First, let me say that this Exchange was one of the most unique and fascinating activities that I probably will ever have the chance to participate in. I am so grateful to the Emirates Foundation, Joanna Lynch, and our host, the His Highness the Crown Prince of Abu Dhabi, for allowing me to participate as Truman Scholar in this program.

That being said, I am excited to be back in America. I was honestly quite exhausted physically from the travel and full schedule as well as mentally from continuous contemplation and internal questioning on everything that I observed. As I sat down to write a summary of the trip, I had every intentions of discussing the two of the items that concerned me the most: development in the UAE and their government that owns/runs EVERYTHING. I then noticed the posts by Scott and Kurt, so please read those and know that I agree full-heartedly with their comments.

Having been back for a few days, I have had time to reflect on what has been the most meaningful take-aways from the trip. Obviously, I have made new friendships that span the globe. I feel that I learned so much from both groups. The Emiratis were open in sharing their culture and country with us while being willing to withstand our intense questioning about everything. While our cultures, beliefs, values, and priorities do not always line up, I realized that these people and this nation has the potential to emerge as a strong ally for us in such a volatile region. I am not saying that there are not issues that need to be worked on, but their moderate stances and progressive plans make them a potential partner for us on facilitating peace and establishing more diplomatic relationships and commerce in the Middle East. I was amazed to see their interest in US affairs and politics.

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I generally try to stay away from clichés, statements repeated so often that their meaning is pulverized and they are stripped of any relevance. However, the meshing of two groups of people together in a social experiment that seeks to encourage cultural understanding materialized into a tale of two journeys so intertwined, yet continents apart; literally and metaphorically crashing head-on in a way that bolts participants into their discomfort-zones.

I have made it a habit to try and set definitional boundaries to who I am and how I relate to the surrounding environment. It eases the way in which I can grapple with notions of identity and representation. Yet the thing with those labels, with those personal parameters is that because of their self-imposed nature, they are often fragile, fluid and easily swayed by the ebb and flow of something more substantial. That is largely what the Exchange was, a challenge in which I would test out the extent to which I am comfortable in my own skin and the degree at which I feel I have constructed an identity that has no cracks. Alas, in that endeavor, it seems I have failed miserably. Which is not a cause for depression or pity, one’s identity is a living, breathing, aging, evolving organ. If it is truly comprehensive then it will confidently address the challenges brought on to it by other more critical and intelligent minds, the fact that we recognize the fluidity of our conceptions is indeed a cause for celebration. We are yet to reach that impenetrable level of insufferable self-indulgence. That we have scaled beyond the rigidity of self-imposed limitations means that we have acknowledged the mutability of our own existence, the dynamic nature of being. Being in all of its varieties, an existence that is sometimes governed by a series of random events that demand, and not only invite, some serious introspective self-reflection.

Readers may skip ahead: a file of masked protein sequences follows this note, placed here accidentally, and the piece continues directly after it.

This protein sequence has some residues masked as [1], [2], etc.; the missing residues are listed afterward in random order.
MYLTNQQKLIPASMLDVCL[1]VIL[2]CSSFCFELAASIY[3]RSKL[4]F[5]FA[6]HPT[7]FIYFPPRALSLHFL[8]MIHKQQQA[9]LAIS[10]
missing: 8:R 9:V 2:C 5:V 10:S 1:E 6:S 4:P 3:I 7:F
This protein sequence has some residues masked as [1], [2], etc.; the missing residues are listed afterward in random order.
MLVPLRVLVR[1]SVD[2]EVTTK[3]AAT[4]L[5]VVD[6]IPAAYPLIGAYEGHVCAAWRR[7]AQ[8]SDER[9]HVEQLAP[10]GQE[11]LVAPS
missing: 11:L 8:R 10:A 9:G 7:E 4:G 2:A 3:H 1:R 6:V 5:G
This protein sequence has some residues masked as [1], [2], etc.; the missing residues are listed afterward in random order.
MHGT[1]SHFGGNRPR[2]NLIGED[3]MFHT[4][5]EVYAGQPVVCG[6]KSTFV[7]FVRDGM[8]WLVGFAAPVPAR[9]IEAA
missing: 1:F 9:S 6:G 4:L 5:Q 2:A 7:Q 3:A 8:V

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I have just unpacked my loot from the Exchange.  On my bed sits a USB-powered, flexiplastic-bladed fan from Dubai e-government, pens from the Dubai International Finance Centre, which has its own legal system to serve the needs of its resident businesses, and a (feels like) twenty-pound, wooden book from the Crown Prince of Abu Dhabi, covered in glorious photos and vaguely creepy-sounding quotations from Sheikh Zayed.   As I look  at this cargo, spanning our ten days in the Emirates, I have to wonder,  what the hell just happened?

Geologic bloody good fortune.   To me it’s an open question whether the Emirate’s oil reserves, which ultimately make it everything it now is, are really a blessing or a curse.  Regardless, it’s clear that oil has catapulted a nation that prior to 1962 had little in the way of anything into arguably the most dynamic place in the entire Middle East-North African region.   It’s hard not to be somewhat impressed: the Emirates has ambitions of a scale increasingly rare elsewhere, and, even more rare, the money to maybe pull it off.  Less obviously, the Emirates provides capital, relative tolerance and resources to entrepreneurial classes from South Asia and throughout the Middle East-North African region, raising the fortunes of many a merchant family.

But against those positives stand huge negatives, and above all some great unanswered questions.  The negatives include harsh treatment of foreign laborers, the status of women, the immunity of the ruling classes (see last week’s torture allegations), and the hugely unsustainable lifestyle lived by most Emiratis, which apart from producing one of the world’s highest per-capita carbon footprints also includes free housing and utilities, luxuries that would be impossible to sustain were it not for the country’s reserves of black gold.